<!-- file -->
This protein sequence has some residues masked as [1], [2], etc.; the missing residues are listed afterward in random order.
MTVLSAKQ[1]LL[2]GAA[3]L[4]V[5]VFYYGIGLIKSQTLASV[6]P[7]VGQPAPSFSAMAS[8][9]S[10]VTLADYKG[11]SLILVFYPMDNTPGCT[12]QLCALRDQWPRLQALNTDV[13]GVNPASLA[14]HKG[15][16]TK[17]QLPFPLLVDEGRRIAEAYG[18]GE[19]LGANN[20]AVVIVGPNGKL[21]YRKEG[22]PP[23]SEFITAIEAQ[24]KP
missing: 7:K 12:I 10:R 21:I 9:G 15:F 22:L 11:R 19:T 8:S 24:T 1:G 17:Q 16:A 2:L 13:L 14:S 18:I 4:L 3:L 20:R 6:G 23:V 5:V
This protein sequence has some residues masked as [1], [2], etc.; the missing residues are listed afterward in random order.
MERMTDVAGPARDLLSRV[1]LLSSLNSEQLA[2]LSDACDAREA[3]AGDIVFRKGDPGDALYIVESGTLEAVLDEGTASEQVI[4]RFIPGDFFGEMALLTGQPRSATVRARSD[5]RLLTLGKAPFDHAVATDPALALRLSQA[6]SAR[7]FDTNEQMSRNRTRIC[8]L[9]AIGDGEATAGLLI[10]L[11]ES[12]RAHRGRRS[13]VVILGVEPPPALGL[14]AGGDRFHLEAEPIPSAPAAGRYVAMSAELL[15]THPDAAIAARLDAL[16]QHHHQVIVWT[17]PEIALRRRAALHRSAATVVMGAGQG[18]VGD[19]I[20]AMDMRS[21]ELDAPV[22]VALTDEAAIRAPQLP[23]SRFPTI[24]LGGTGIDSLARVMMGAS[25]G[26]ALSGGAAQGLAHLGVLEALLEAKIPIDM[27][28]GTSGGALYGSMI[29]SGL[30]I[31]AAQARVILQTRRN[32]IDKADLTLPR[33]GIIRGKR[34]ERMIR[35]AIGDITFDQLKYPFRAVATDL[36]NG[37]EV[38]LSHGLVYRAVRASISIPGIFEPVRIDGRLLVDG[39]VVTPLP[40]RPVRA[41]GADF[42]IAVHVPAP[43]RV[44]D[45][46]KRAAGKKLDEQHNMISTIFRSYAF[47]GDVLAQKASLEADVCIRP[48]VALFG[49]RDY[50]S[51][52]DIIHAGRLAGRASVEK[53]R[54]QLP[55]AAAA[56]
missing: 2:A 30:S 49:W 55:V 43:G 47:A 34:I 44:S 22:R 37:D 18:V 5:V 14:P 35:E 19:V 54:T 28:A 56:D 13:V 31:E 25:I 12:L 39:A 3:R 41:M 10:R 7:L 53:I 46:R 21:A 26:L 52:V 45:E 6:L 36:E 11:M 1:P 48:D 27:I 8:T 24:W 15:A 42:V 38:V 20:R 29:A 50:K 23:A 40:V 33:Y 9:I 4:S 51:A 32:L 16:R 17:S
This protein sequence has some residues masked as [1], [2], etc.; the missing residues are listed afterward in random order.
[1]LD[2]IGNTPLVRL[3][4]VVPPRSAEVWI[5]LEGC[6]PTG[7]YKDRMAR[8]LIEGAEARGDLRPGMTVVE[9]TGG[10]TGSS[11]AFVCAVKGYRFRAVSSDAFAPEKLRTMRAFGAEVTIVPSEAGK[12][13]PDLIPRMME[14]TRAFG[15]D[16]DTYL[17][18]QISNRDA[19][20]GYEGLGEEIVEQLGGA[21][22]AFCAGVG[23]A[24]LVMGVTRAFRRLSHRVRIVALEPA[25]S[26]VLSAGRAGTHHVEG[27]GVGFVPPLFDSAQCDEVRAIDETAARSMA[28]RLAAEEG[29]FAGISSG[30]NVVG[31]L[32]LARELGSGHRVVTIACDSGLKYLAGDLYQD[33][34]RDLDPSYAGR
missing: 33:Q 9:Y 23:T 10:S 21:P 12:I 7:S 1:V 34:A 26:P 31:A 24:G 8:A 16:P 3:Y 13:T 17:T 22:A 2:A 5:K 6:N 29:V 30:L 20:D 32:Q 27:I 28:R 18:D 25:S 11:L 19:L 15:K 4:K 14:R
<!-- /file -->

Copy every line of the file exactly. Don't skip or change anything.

This protein sequence has some residues masked as [1], [2], etc.; the missing residues are listed afterward in random order.
MTVLSAKQ[1]LL[2]GAA[3]L[4]V[5]VFYYGIGLIKSQTLASV[6]P[7]VGQPAPSFSAMAS[8][9]S[10]VTLADYKG[11]SLILVFYPMDNTPGCT[12]QLCALRDQWPRLQALNTDV[13]GVNPASLA[14]HKG[15][16]TK[17]QLPFPLLVDEGRRIAEAYG[18]GE[19]LGANN[20]AVVIVGPNGKL[21]YRKEG[22]PP[23]SEFITAIEAQ[24]KP
missing: 7:K 12:I 10:R 21:I 9:G 15:F 22:L 11:R 19:T 8:S 24:T 1:G 17:Q 16:A 2:L 13:L 14:S 18:I 4:L 3:L 20:R 6:G 23:V 5:V
This protein sequence has some residues masked as [1], [2], etc.; the missing residues are listed afterward in random order.
MERMTDVAGPARDLLSRV[1]LLSSLNSEQLA[2]LSDACDAREA[3]AGDIVFRKGDPGDALYIVESGTLEAVLDEGTASEQVI[4]RFIPGDFFGEMALLTGQPRSATVRARSD[5]RLLTLGKAPFDHAVATDPALALRLSQA[6]SAR[7]FDTNEQMSRNRTRIC[8]L[9]AIGDGEATAGLLI[10]L[11]ES[12]RAHRGRRS[13]VVILGVEPPPALGL[14]AGGDRFHLEAEPIPSAPAAGRYVAMSAELL[15]THPDAAIAARLDAL[16]QHHHQVIVWT[17]PEIALRRRAALHRSAATVVMGAGQG[18]VGD[19]I[20]AMDMRS[21]ELDAPV[22]VALTDEAAIRAPQLP[23]SRFPTI[24]LGGTGIDSLARVMMGAS[25]G[26]ALSGGAAQGLAHLGVLEALLEAKIPIDM[27][28]GTSGGALYGSMI[29]SGL[30]I[31]AAQARVILQTRRN[32]IDKADLTLPR[33]GIIRGKR[34]ERMIR[35]AIGDITFDQLKYPFRAVATDL[36]NG[37]EV[38]LSHGLVYRAVRASISIPGIFEPVRIDGRLLVDG[39]VVTPLP[40]RPVRA[41]GADF[42]IAVHVPAP[43]RV[44]D[45][46]KRAAGKKLDEQHNMISTIFRSYAF[47]GDVLAQKASLEADVCIRP[48]VALFG[49]RDY[50]S[51][52]DIIHAGRLAGRASVEK[53]R[54]QLP[55]AAAA[56]
missing: 2:A 30:S 49:W 55:V 43:G 47:A 34:I 44:S 22:R 37:D 18:V 5:V 14:P 35:E 19:V 54:T 28:A 56:D 13:V 31:E 25:I 12:L 39:A 3:R 41:M 10:R 7:L 53:I 46:R 21:A 26:L 52:V 45:E 6:L 36:E 11:M 1:P 48:D 27:I 8:T 24:W 15:A 42:V 38:V 20:R 29:A 50:K 23:A 40:V 33:Y 9:I 4:S 51:A 32:L 16:R 17:S
This protein sequence has some residues masked as [1], [2], etc.; the missing residues are listed afterward in random order.
[1]LD[2]IGNTPLVRL[3][4]VVPPRSAEVWI[5]LEGC[6]PTG[7]YKDRMAR[8]LIEGAEARGDLRPGMTVVE[9]TGG[10]TGSS[11]AFVCAVKGYRFRAVSSDAFAPEKLRTMRAFGAEVTIVPSEAGK[12][13]PDLIPRMME[14]TRAFG[15]D[16]DTYL[17][18]QISNRDA[19][20]GYEGLGEEIVEQLGGA[21][22]AFCAGVG[23]A[24]LVMGVTRAFRRLSHRVRIVALEPA[25]S[26]VLSAGRAGTHHVEG[27]GVGFVPPLFDSAQCDEVRAIDETAARSMA[28]RLAAEEG[29]FAGISSG[30]NVVG[31]L[32]LARELGSGHRVVTIACDSGLKYLAGDLYQD[33][34]RDLDPSYAGR
missing: 33:Q 9:Y 23:T 10:S 21:P 12:I 7:S 1:V 34:A 26:P 31:A 24:G 8:A 16:P 3:Y 13:T 17:T 22:A 2:A 5:K 6:N 29:V 30:L 20:D 32:Q 27:I 28:R 18:D 25:S 11:L 19:L 15:K 4:K 14:R